CLEVELAND, Ohio-- A power company phone scam is targeting people in Northeast Ohio.
Both the Ohio Public Utilities Commission and FirstEnergy are warning customers to be extra careful handling phone calls about their power.
It happened to a FOX 8 employee on Friday.
An official-sounding message was left on the person's voicemail, claiming there was an “important matter” concerning “supply charges” on that person's electricity account. The scammer left a phone number with a 216 area code and reference number C2214.
When the FOX 8 employee called back, the person began asking for personal account information.
They claimed not to have it because, “I’m with the customer choice program and I deal strictly with the supply end of your bill... I’m authorized and, um, licensed to do so.”
None of that is true.
It’s called “slamming” and it’s illegal.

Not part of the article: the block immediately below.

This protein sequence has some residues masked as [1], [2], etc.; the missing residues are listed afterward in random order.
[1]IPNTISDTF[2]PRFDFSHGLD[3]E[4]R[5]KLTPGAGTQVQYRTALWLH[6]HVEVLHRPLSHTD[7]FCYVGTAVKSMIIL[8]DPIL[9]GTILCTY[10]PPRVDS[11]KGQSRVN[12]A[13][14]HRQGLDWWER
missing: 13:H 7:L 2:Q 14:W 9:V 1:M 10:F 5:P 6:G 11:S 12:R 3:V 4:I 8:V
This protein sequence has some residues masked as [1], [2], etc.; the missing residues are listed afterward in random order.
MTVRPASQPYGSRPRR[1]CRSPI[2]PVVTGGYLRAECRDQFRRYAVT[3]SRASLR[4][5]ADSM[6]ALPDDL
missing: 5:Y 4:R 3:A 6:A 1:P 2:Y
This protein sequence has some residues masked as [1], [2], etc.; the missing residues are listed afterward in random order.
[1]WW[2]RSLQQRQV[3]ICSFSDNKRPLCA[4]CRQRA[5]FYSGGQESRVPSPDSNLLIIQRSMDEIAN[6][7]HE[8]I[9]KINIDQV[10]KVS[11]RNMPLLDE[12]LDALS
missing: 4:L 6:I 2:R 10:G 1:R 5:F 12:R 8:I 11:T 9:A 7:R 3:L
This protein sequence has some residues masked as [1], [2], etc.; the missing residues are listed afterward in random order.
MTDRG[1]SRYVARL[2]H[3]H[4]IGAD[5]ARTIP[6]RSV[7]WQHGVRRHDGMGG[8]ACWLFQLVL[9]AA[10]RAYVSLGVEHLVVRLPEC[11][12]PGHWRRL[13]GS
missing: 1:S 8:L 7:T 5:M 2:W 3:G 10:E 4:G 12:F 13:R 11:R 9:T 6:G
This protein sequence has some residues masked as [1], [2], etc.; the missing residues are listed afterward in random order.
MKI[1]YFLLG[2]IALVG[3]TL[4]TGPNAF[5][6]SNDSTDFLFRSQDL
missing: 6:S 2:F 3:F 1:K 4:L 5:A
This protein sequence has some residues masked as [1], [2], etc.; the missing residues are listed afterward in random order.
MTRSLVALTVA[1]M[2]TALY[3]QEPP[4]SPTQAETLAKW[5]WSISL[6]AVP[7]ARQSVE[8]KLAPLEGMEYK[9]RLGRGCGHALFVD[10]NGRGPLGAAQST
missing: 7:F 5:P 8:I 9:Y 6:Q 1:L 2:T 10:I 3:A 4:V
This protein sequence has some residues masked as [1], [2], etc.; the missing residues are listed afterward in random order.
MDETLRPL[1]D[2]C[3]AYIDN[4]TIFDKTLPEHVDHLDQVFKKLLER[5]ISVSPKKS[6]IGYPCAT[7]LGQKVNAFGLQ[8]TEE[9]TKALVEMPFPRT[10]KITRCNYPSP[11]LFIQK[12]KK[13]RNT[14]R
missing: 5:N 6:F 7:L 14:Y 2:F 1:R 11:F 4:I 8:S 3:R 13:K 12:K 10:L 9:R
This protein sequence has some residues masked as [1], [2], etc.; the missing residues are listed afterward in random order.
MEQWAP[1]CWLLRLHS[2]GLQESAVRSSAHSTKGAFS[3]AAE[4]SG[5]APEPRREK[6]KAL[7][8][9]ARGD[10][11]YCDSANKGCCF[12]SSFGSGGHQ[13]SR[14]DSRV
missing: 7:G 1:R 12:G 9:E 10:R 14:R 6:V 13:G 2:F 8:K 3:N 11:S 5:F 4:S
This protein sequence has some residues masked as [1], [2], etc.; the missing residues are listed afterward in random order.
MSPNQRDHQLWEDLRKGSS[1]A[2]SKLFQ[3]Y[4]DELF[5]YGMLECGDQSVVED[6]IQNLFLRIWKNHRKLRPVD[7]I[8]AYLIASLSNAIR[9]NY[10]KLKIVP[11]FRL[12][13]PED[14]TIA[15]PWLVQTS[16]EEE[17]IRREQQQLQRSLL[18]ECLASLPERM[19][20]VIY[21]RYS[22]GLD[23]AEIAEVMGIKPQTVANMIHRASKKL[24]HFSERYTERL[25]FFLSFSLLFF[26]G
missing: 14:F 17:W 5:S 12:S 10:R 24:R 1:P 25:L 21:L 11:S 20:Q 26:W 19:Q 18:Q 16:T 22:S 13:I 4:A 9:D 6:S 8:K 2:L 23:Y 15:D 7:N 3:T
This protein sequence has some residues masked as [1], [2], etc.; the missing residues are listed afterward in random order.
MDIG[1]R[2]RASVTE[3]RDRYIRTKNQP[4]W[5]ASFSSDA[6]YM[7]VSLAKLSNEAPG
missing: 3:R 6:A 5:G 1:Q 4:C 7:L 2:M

FirstEnergy spokesman, Chris Eck, explains how it works.
“Slamming is a practice where they get your account information and then change your service provider,” said Eck, “In Ohio, you can shop for electricity generation and there are a number of suppliers who can provide it.”
Slammers will change your service, without consent, to a provider you don’t know or trust, that could cost you a lot of money, and you won’t find it until the bill arrives.
“Scammers have become increasingly sophisticated,” said Eck.
Another trick is telling a person their power is about to be turned off and then demanding payment on a prepaid card.
Hang up on them immediately, says Eck, “We will never call and tell you to pay us right now or you’re shut off, and we never demand you pay us in a specific way.”
Legitimate FirstEnergy employees will also never ask for identifying account or personal details, because they already have access to your information.
Slammers also go after phone company accounts.
Anyone who thinks they’ve been slammed should report it immediately to the Ohio Public Utilities Commission.
Victims should also call the company that slammed them and tell them you want the problem resolved and dispute any charges.
In Ohio, you do not have to pay for service up to 30 days after being slammed.
Finally, call your original provider and tell them what happened so that they can restore power.